Fox & Partners has revealed that there has been a steep 61% rise in complaints to the Financial Conduct Authority in the last year about the way that financial institutions handle allegations of malpractice by internal whistleblowers, suggesting that companies’ procedures need reviewing, particularly in the banking sector.    You can read the full press release below, and you can read coverage of our research in Financial News and the ‘i’ newspaper


61% jump in complaints to FCA about poor whistleblowing procedures in financial services sector

  •  Concerns amongst employees about whistleblowing procedures being ignored
  • Obligation on Senior Managers to report concerns

There has been a 61% jump in complaints to the FCA from individuals concerned about the whistleblowing procedures at their firms to 71 complaints in the last year*, up from 44 the year before, says Fox & Partners, the specialist employment and partnership law firm.

Fox & Partners says that concerns have grown amongst staff over whether issues they raise will be handled effectively by senior executives. Other key concerns include whether the anonymity of the whistle-blower will be assured and if there are protections in place to prevent victimisation of that member of staff.

The FCA has found that some of these issues are prevalent amongst banks in particular. A 2018 review noted most banks needed to ensure there was a more consistent approach to assessing and escalating issues raised by whistleblowers**.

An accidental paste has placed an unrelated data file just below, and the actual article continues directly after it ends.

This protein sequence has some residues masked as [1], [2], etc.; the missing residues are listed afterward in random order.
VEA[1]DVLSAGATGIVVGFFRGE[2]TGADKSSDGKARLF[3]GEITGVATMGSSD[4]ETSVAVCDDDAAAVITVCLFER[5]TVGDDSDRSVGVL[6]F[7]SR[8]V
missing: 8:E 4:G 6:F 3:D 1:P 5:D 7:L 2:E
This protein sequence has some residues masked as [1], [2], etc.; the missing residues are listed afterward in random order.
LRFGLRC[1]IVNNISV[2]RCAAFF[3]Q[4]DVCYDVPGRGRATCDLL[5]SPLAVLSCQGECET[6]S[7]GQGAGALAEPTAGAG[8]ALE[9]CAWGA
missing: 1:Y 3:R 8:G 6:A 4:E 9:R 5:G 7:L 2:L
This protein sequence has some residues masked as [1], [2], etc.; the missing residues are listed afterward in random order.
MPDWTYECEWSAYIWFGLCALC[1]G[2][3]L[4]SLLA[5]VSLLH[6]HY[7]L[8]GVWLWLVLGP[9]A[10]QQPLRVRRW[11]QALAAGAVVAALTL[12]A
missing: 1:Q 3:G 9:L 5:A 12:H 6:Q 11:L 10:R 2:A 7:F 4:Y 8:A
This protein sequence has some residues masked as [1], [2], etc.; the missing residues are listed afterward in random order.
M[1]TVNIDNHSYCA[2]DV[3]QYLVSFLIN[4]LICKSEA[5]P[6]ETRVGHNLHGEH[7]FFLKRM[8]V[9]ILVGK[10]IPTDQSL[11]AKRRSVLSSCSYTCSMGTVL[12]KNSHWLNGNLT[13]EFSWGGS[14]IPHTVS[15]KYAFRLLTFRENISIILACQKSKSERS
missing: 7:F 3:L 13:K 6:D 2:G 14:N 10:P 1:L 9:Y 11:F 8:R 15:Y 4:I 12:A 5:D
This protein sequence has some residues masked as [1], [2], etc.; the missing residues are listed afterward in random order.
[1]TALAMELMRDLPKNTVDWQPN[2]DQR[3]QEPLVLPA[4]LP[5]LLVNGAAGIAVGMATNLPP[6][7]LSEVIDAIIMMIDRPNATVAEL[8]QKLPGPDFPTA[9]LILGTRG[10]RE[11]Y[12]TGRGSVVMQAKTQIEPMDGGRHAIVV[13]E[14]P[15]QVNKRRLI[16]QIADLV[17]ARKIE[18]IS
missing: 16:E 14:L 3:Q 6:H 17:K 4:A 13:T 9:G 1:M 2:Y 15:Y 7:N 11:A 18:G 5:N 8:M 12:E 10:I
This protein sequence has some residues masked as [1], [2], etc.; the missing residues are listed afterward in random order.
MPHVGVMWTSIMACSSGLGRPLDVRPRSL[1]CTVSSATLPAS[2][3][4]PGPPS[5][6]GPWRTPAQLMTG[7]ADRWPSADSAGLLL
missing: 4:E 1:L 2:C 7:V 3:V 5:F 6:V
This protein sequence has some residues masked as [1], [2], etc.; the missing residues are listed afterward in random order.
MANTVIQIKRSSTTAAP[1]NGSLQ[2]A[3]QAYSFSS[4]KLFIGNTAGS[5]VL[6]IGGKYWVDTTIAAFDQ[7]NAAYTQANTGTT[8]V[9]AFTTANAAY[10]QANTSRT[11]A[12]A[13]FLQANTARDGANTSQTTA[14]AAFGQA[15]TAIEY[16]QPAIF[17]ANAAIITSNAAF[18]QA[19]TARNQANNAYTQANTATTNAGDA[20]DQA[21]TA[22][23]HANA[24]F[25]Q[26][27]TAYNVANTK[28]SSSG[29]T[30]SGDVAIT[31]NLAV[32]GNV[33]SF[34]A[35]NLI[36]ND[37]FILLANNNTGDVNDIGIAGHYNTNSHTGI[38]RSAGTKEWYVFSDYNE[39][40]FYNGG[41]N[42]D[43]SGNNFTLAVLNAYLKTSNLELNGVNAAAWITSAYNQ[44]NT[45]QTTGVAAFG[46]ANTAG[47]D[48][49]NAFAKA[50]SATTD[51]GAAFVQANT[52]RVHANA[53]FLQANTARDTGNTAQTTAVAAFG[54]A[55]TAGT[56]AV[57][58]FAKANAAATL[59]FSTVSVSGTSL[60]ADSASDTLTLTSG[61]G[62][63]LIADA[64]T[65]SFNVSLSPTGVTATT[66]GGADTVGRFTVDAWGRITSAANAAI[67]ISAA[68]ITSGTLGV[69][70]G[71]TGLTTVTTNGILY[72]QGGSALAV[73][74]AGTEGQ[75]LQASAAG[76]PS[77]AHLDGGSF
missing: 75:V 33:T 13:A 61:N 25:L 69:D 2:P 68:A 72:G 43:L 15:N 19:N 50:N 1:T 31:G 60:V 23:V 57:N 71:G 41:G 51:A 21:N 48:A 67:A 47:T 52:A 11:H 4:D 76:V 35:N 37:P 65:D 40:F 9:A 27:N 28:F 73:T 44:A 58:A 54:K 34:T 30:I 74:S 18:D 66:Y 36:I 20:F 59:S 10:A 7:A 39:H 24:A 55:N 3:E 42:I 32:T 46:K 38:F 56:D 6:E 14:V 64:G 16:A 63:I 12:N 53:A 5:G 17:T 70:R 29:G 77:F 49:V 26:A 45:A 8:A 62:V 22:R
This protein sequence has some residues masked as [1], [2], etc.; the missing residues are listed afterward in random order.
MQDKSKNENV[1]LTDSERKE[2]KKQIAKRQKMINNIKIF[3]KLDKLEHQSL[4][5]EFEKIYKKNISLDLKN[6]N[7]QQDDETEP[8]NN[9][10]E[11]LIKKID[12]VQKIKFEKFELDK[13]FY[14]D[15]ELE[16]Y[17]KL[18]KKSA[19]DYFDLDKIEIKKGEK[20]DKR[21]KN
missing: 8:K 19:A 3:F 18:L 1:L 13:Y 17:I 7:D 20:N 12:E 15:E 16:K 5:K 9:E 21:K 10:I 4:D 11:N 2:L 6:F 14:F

There has been growing scrutiny of whistleblowing procedures at financial services firms following a high-profile case in 2016 where the CEO of a FTSE100 bank tried to unmask the identity of a whistle-blower. The FCA personally fined this CEO almost £650,000.

A key feature of the Senior Managers Regime is the appointment (from 7 March 2016) of a “whistleblower champion”. The FCA stipulates that this person should be a non-executive director, if there is one, but must be a director or Senior Manager. This person is responsible for overseeing the integrity, independence and effectiveness of whistleblowing policies and procedures. The introduction of personal regulatory responsibility may be driving individuals at senior levels to raise concerns about their internal whistleblowing procedures that they might otherwise have previously kept quiet about.

If the FCA finds evidence a firm or individual has acted to the detriment of a whistleblower then this may call into question their fitness and propriety. This could result in a firm losing its authorisation and an individual their approved status, which would be very damaging.

Ivor Adair, Partner at Fox & Partners, says: “A growing number of employees in financial services think the whistleblowing procedures at their firms are not working as they should do and don’t properly protect whistle-blowers.”

“Making the decision to blow the whistle on internal problems and wrongdoing is often a very difficult one to take. Whistleblowers need to have confidence that the procedures designed to protect them are fit for purpose; if they are not, the procedures themselves are a further deterrent to raising concerns of malpractice in the public interest. Firms ought to ensure their whistleblowing procedures are regularly reviewed and their effectiveness tested.”

Number of complaints to the FCA about the whistleblowing procedures has jumped 61% in the last year – number of complaints

* Year-end June 30 2020, based on data provided by the FCA

**FCA, Retail and Wholesale Banking: review of firms’ whistleblowing arrangements